COX: If you're just joining us, this is TELL ME MORE from NPR News. I'm Tony Cox. Our guest is Bernadette Coveney Smith. She is the owner of 14 Stories, a gay wedding planning business. One of the things that I'm curious about, as a planner that means you're getting the location, you're getting food, you're getting flowers, you're getting a number of things. When you go out to acquire these things for the weddings, do you in any way have to indicate that it is for a gay wedding?

SMITH: Absolutely. In about 30 or so U.S. states it's actually legal to discriminate against a couple because of their sexual orientation or gender identity. So it's really important for me as a gay wedding planner to protect my clients. And couples who don't have a wedding planner, are going to need to come out themselves. The first question they need to ask any business when they first call or email someone is: this is a gay wedding, what's your experience or comfort level with a gay wedding? Because they need to take that temperature right away, and if they get a weird vibe then they need to move on and work with someone who's going to be super excited for them.

Couples need to come out to the people they hire and the people they don't. So that means they might come out a hundred or more times throughout the course of their wedding planning process. And with my clients they just don't need to worry about that stuff, because we take care of it for them.

COX: What do guests need to know who are attending a gay wedding, perhaps for the first time, in terms of what they should and maybe should not do?

SMITH: I think it's really important for guests at a gay wedding to keep in mind that these couples have been waiting so long for this right to be married. So they might see things that are a little out of the norm, a little nontraditional, and they need to just relax and roll with the punches and in some cases keep their mouths shut. They might need to not say things like so which is the bride's side and which is the groom's side? Or how come one of them is wearing a suit and one of them is wearing a dress, even though it's two women? And know that the emotion level of a gay wedding is going to be something they might not be used to, because there is this feeling of triumph. There is this feeling of finally, finally we can legally marry. And that energy really permeates the whole wedding experience, something that guests really, really leaves feeling.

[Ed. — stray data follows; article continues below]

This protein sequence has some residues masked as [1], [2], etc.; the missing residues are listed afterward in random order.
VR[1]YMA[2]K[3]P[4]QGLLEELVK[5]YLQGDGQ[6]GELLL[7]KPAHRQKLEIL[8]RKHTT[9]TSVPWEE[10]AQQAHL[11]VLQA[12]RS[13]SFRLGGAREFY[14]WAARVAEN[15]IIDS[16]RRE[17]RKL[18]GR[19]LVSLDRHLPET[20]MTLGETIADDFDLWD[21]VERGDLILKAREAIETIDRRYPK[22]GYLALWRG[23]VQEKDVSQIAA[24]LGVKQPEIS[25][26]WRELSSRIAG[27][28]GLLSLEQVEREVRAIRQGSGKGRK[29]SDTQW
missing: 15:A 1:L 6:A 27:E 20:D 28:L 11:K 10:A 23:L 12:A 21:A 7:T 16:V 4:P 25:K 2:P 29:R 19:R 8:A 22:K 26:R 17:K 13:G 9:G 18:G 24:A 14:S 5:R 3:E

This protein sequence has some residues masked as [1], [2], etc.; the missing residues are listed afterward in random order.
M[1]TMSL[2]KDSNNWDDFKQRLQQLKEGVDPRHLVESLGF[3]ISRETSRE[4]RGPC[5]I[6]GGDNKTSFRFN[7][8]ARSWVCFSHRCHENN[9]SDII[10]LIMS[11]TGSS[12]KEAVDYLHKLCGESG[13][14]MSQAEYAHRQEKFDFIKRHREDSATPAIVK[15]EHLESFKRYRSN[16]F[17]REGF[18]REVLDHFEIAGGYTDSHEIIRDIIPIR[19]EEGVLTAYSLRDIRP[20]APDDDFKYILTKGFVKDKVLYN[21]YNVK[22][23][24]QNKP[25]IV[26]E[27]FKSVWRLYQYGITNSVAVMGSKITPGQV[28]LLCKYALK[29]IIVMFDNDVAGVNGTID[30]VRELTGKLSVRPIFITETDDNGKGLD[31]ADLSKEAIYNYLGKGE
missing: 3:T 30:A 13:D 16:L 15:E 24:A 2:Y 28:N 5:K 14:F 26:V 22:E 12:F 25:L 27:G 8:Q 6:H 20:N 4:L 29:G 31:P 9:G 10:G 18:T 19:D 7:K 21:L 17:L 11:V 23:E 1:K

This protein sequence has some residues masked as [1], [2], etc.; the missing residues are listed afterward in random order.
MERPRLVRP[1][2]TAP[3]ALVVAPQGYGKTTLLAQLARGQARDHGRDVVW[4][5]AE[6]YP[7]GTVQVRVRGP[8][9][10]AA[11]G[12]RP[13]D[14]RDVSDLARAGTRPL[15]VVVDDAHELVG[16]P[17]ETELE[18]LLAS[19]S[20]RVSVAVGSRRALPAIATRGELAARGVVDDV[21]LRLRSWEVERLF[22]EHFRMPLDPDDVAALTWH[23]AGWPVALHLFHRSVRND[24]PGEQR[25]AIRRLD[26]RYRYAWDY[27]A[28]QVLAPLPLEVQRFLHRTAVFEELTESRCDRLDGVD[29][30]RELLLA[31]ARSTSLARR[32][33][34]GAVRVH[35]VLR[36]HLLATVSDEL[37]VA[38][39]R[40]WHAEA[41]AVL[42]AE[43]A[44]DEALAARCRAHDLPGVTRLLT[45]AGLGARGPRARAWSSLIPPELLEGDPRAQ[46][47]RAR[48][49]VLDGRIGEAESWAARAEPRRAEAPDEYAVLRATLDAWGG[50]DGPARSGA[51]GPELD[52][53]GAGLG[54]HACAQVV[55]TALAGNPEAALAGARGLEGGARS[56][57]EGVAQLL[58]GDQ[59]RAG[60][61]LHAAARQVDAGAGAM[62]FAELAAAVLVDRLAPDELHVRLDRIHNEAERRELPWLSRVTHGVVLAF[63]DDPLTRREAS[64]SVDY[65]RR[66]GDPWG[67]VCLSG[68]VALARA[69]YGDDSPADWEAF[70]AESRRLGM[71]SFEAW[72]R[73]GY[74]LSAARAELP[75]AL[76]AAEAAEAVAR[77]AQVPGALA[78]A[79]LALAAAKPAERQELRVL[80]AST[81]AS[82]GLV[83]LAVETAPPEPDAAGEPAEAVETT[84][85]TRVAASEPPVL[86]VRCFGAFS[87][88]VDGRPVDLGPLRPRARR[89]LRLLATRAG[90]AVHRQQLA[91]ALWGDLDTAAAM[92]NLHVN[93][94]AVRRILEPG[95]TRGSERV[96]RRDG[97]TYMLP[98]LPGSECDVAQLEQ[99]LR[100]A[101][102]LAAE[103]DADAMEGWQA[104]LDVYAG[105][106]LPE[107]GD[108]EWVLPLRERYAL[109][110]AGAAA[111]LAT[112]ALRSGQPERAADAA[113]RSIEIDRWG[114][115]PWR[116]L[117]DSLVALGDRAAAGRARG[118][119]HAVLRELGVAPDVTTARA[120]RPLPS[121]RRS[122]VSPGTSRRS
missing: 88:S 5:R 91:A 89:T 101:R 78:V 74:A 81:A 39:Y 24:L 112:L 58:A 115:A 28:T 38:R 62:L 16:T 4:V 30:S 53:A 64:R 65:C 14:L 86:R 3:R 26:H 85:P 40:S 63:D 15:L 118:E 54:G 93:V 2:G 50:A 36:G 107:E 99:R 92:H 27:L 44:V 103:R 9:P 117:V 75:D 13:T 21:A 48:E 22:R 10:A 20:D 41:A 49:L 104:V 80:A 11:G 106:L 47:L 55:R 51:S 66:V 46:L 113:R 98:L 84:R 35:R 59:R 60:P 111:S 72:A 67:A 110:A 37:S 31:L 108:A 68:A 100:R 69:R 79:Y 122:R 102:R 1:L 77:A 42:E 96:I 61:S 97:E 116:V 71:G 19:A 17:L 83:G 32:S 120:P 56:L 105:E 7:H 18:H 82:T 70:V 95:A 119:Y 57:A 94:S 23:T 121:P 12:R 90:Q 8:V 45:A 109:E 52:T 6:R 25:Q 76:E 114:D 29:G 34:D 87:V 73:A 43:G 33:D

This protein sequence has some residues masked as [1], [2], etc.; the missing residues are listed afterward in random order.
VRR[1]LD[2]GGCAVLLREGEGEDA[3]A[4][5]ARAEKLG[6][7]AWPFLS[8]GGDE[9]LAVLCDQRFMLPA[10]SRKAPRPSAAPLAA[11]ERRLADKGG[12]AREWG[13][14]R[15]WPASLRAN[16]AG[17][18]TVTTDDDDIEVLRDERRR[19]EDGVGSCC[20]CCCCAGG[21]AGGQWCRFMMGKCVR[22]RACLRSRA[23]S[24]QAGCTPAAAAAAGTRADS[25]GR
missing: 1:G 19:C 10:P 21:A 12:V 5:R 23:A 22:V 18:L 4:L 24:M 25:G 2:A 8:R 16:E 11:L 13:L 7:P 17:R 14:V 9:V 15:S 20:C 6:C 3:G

COX: So Bernadette, give us an idea of a wedding that you planned, that for whatever reason, stayed in your mind.

SMITH: One of my favorite weddings was last year. And it was a wedding with two brides and one of the brides was a male to female transgender woman. So she basically lived the first 50 years of her life as a man and had transitioned to becoming a woman. And I gave her the opportunity to be the bride she'd always wanted to be. And we went wedding dress shopping together, and she looked beautiful in every dress that she wore. And but she was so scared that her shoulders were too broad or she didn't have hips. She was so nervous shopping for the dress.

But she was an absolutely beautiful bride. And we planned the ceremony for her in her church with her fiance, and then we had the Boston Gay Men's Chorus sing during the ceremony, and then also, during the reception. And the first dance song that they sang was the song from "Brokeback Mountain" and it was absolutely, absolutely beautiful. And one of my favorite weddings ever, because I know how much it meant for her to finally have that opportunity to be able to express her true self. To me it was just so moving and to the guests as well.

COX: Now I understand you and your son and your wife have moved to New York, and the business there I'm presuming is good.

SMITH: Yeah. New York is a great destination for gay weddings. You know, even before the marriage equality bill was passed, it was the number one gay tourist destination in the U.S., so this is obviously going to increase that. And all those people who've been coming just for vacation, they're going to come with their friends and their family and they're going to get married. So not only are we talking about the actual residents of New York who are going to be married, but also those tourists, so there's big, big business to be had in New York and I'm super excited to be there with my family and to be a part of it.

COX: We already did say you're married, right? Did you and your wife have a wedding?

SMITH: Yeah. We got married in 2009 in downtown Boston, on the harbor, and it was a perfect day. Absolutely the best day of my life.


COX: Bernadette Coveney Smith is the owner of 14 Stories, a gay wedding planning business. She joined us from our member station WBUR in Boston. Bernadette, thank you very much.

SMITH: Thank you very much, Tony.

COX: And that's our program for today. I'm Tony Cox and you've been listening to TELL ME MORE from NPR News. Let's talk more tomorrow.